Professor | Spanish and Portuguese
232 Hagerty Hall
1775 College Rd.,
Areas of Expertise
- Comparative Luso-Hispanic Studies
- Transatlantic Studies
- Colonial Latin American Literature/Culture
- (2001) Ph.D., Hispanic Studies, Brown University.
- (1993) B.A., Hispanic Studies, Northwestern University.
Professor Voigt joined OSU's Department of Spanish and Portuguese in 2008; she was previously an Associate Professor at the University of Chicago. Her book, Writing Captivity in the Early Modern Atlantic: Circulations of Knowledge and Authority in the Iberian and English Imperial Worlds (Omohundro Institute of Early American History and Culture/University of North Carolina Press, 2009), won the Modern Language Association's Katherine Singer Kovacs Prize for an outstanding book published in the field of Latin American and Spanish literatures and cultures. She wrote the book with the support of an NEH Fellowship at the Newberry Library and a Mellon Postdoctoral Research Fellowship at the Omohundro Institute of Early American History and Culture in Williamsburg, Virginia.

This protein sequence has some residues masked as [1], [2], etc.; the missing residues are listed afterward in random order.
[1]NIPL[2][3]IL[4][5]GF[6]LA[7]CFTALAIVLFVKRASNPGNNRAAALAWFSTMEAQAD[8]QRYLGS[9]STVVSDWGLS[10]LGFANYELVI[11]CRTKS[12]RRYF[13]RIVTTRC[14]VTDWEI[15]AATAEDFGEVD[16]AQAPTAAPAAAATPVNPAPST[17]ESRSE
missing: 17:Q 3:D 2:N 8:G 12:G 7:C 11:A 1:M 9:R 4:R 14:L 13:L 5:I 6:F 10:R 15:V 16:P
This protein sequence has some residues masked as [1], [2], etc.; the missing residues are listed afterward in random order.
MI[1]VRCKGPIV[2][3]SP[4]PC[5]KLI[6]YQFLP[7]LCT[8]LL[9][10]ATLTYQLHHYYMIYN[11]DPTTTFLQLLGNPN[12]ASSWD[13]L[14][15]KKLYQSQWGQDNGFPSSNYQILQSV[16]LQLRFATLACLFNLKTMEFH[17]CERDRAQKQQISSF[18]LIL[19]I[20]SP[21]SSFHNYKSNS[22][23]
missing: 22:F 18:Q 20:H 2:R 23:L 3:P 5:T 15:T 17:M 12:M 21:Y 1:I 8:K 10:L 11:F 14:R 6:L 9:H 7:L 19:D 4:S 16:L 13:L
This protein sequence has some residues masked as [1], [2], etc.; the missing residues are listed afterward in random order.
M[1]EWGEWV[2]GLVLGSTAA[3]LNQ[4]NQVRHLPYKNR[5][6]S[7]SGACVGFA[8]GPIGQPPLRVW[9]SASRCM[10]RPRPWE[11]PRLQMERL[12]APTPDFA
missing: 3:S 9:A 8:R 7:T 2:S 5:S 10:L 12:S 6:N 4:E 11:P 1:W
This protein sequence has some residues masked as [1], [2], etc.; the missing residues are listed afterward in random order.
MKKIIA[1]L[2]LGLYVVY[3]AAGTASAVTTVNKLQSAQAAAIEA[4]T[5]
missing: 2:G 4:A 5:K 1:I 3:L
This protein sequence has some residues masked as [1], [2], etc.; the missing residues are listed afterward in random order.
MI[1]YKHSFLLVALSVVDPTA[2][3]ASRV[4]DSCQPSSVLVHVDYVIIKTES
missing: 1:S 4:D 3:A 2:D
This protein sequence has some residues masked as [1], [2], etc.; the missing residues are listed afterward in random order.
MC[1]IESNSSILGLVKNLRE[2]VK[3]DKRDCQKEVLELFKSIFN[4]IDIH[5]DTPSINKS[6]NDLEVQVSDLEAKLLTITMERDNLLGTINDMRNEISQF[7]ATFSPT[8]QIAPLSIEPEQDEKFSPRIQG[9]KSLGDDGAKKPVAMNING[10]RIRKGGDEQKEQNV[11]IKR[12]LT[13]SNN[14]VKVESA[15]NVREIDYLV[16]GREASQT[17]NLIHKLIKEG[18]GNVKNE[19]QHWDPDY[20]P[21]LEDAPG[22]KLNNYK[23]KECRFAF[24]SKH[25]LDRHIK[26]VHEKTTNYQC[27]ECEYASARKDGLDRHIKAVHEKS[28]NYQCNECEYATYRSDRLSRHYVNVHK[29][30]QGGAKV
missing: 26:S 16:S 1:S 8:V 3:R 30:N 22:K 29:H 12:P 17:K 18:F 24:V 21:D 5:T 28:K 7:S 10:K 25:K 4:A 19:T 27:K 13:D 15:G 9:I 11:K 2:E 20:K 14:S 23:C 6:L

Her teaching and research on colonial Latin American literature and culture address transatlantic and comparative issues, and include such topics as captivity and shipwreck narratives in the Spanish and Portuguese empires, mestizo historiography in New Spain, and Baroque festivals and festival accounts in the Andes, Brazil, and Portugal. She has published on these and other topics in Colonial Latin American Review, Early American Literature, Revista de Estudios Hispánicos, Hispanic Review, Revista Iberoamericana, MLN and Renaissance Quarterly, among other journals and collected volumes. Her article "The Traveling Illustrations of Sixteenth-Century Travel Narratives," co-authored with Elio Brancaforte (Tulane University), is forthcoming in PMLA.
She is currently completing a book manuscript entitled "Spectacular Wealth: Power and Participation in the Festivals of Colonial Potosí and Minas Gerais," for which she received an NEH Long-Term Fellowship at the John Carter Brown Library in Providence, Rhode Island, in Autumn 2012. She serves on the editorial boards of Colonial Latin American Review and Early American Literature.